Just after World War II and during the Soviet Union’s occupation of the part of Korea north of the 38th Parallel, the Soviet 25th Army headquarters in Pyongyang issued a statement ordering all armed resistance groups in the northern part of the peninsula to disband on October 12, 1945. Two thousand Koreans with previous experience in the Soviet army were sent to various locations around the country to organize constabulary forces with permission from Soviet military headquarters, and the force was created on October 21, 1945.
 
The headquarters felt a need for a separate unit for security around railways, and the formation of the unit was announced on January 11, 1946. That unit was activated on August 15 of the same year to supervise existing security forces and creation of the national armed forces.
The first political-military school in the DPRK, the Pyongyang Military Academy (became No. 2 KPA Officers School in January 1949), headed by Kim Chaek, an ally of Kim Il-sung, was founded in October 1945 under Soviet guidance to train people’s guards, or public security units. In 1946, graduates of the school entered regular police and public security/constabulary units. These lightly armed security forces included followers of Kim Il-sung and returned veterans from the People’s Republic of China, and the Central Constabulary Academy (which became the KPA Military Academy in December 1948) soon followed for education of political and military officers for the new armed forces.
 
After the military was organized and facilities to educate its new recruits were constructed, the Constabulary Discipline Corps was reorganized into the Korean People’s Army General Headquarters. The previously semi-official units became military regulars with distribution of Soviet uniforms, badges, and weapons that followed the inception of the headquarters.
The State Security Department, a forerunner to the Ministry of People’s Defense, was created as part of the Interim People’s Committee on February 4, 1948. The formal creation of the Korean People’s Army was announced on four days later on February 8, the day after the Fourth Session of the People’s Assembly agreed to separate the roles of the military and those of the police,[8] seven months before the government of the Democratic People’s Republic of Korea was proclaimed on September 9, 1948. In addition, the Ministry of State for the People’s Armed Forces was established, which controlled a central guard battalion, two divisions, and an independent mixed and combined arms brigade
 
The Korean People’s Army Ground Force (KPAGF) is the main branch of the Korean People’s Army responsible for land-based military operations. It is the de facto army of North Korea. The size, organization, disposition, and combat capabilities of the Ground Force give Pyongyang military options both for offensive operations to reunify the peninsula and for credible defensive operations against any perceived threat from South Korea.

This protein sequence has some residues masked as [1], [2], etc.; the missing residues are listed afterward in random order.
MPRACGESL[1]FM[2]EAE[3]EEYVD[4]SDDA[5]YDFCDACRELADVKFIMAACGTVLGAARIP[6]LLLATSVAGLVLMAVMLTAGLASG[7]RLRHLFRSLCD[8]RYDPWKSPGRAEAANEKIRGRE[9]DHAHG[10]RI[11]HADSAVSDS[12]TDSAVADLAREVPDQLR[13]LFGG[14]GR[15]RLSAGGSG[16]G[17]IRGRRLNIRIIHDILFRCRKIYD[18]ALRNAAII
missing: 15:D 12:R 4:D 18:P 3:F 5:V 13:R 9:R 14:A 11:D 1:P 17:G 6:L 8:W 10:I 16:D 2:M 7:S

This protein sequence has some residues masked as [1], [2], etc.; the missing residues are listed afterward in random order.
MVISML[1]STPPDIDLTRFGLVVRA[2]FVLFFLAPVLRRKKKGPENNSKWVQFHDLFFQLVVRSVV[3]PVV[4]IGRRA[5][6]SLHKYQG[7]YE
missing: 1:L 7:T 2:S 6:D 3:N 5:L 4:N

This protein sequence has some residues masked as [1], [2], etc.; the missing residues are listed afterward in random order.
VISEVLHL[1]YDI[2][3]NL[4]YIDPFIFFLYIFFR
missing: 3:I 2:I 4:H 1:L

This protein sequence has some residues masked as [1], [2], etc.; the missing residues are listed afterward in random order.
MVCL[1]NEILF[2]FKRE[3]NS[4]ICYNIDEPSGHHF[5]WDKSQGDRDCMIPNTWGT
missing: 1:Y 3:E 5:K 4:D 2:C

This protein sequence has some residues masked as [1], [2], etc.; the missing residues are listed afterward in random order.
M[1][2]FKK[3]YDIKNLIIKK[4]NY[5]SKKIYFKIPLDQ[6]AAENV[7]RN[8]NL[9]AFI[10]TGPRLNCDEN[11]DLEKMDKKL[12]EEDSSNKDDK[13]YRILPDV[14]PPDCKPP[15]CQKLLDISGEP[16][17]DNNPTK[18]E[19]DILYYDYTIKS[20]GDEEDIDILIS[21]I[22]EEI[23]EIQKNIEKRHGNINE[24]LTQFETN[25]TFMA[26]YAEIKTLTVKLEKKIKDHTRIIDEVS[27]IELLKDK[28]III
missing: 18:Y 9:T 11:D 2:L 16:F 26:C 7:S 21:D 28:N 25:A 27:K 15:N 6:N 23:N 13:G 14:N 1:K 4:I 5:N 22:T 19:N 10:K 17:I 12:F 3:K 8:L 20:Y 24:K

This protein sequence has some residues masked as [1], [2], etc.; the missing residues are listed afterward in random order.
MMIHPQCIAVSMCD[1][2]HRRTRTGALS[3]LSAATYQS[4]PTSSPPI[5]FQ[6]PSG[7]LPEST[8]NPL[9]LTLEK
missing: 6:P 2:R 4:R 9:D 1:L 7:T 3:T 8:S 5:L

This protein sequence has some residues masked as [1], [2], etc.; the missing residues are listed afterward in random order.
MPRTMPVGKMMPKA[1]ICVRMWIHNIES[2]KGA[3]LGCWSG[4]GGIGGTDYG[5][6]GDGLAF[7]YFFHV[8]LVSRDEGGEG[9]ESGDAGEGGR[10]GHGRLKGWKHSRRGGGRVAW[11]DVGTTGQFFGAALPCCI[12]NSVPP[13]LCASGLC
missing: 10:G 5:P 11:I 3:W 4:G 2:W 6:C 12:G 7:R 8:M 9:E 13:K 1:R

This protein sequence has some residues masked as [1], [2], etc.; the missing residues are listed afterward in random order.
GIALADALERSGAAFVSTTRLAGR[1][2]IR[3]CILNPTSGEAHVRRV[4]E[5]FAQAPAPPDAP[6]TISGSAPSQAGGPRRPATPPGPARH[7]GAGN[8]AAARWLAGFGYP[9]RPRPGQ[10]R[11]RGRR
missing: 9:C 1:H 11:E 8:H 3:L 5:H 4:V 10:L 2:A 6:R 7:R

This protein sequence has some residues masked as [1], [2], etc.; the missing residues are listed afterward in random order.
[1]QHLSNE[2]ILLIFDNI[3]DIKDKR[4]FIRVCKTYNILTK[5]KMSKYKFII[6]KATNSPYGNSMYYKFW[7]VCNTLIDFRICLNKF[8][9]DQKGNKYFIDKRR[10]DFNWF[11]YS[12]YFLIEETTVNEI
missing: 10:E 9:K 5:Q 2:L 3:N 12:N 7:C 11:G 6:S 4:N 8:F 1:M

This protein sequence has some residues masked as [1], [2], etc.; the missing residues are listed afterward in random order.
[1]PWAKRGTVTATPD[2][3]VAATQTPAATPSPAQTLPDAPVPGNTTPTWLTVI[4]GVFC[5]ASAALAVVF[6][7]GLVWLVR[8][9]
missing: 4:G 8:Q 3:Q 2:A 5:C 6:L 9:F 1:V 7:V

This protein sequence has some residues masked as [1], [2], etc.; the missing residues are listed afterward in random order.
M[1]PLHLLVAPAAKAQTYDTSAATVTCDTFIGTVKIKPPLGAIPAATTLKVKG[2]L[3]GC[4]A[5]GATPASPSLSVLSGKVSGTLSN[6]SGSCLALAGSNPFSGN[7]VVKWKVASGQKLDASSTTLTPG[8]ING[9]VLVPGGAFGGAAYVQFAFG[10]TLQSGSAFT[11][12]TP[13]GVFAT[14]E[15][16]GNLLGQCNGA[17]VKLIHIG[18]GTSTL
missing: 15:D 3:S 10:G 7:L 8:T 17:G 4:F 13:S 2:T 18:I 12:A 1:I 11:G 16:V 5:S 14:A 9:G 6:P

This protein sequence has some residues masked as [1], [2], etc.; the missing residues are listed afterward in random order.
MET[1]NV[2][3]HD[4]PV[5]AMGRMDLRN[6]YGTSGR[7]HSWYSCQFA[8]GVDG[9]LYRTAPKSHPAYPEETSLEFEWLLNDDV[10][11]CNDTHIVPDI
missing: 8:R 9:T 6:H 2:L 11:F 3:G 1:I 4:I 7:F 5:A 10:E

People’s Navy

The North Korean navy is organized into two fleets which are not able to support each other. The East Fleet is headquartered at T’oejo-dong and the West Fleet at Nampho. A number of training, shipbuilding and maintenance units and a naval air wing report directly to Naval Command Headquarters at Pyongyang.[27] The majority of the navy’s ships are assigned to the East Fleet. Due to the short range of most ships, the two fleets are not known to have ever conducted joint operations or shared vessels.[28]

  People’s Air Force and Defence

The KPAF is also responsible for North Korea’s air defence forces through the use of anti-aircraft artillery and surface-to-air (SAM) missiles. While much of the equipment is outdated, the high saturation of multilayered, overlapping, mutually supporting air defence sites provides a formidable challenge to enemy air attacks.[29]

  People’s Strategic Rocket Forces

The Korean People’s Strategic Rocket Forces is a major division of the KPA that controls the DPRK’s nuclear and conventional strategic missiles. It is mainly equipped with surface-to-surface missiles of Soviet and Chinese design, as well as locally developed long-range missiles.

  Worker-Peasant Red Guard Militia

The Red Guards (1997 complement 3.5 million) is the DPRK equivalent of the ROTC/Home Guard/National Guard. It is regarded as a part of the Ministry of National Defence and it’s flag enjoys the same status as that of the other services. With units organized from University level down to the village level, it provides the Korean People’s Armed Forces with a ready-available pool of trained reinforcements.
 
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Korea tension

English: South Korea North Korea DMZ South Kor...
   )
  
With the threats billowing out of North Korean regime, concern is mounting that there could be an all-out war between North Korea one side and South Korea and the US on the other. However, we see the world community and the UN doing nothing to calm down the tension between the two Koreas.
The world community also failed to stop North Korea from launching its controversial missile and nuclear programs. In last few months, North Korea launched several missiles to show its might to the West and especially the US.
Recent joint military exercise between South Korea and the US is main cause of the present tension between the two Koreas. Large-scale military presence of the US had added fuel to the fire. —
 
Khawaja Umer Farooq, Jeddah
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North Korea Threatened to attack US

امریکا پر حملے کیلئے شمالی کوریا کا فوج کو تیار رہنے کا حکم

شمالی کوریا نے امریکا کے تین علاقوں پر میزائل حملے کی دھکمی دیتے ہوئے اپنی فوج کو تیار رہنے کا حکم جاری کردیا ہے۔

فرانسیسی خبر رساں ادارے اے ایف پی کے مطابق شمالی کوریا نے امریکا پر راکٹ حملے کرنے کی کھل کر دھمکی دے دی ہے اور اس بار فوج کو الرٹ رہنے کا حکم بھی دے دیا ہے۔

North Korea Threatened to attack US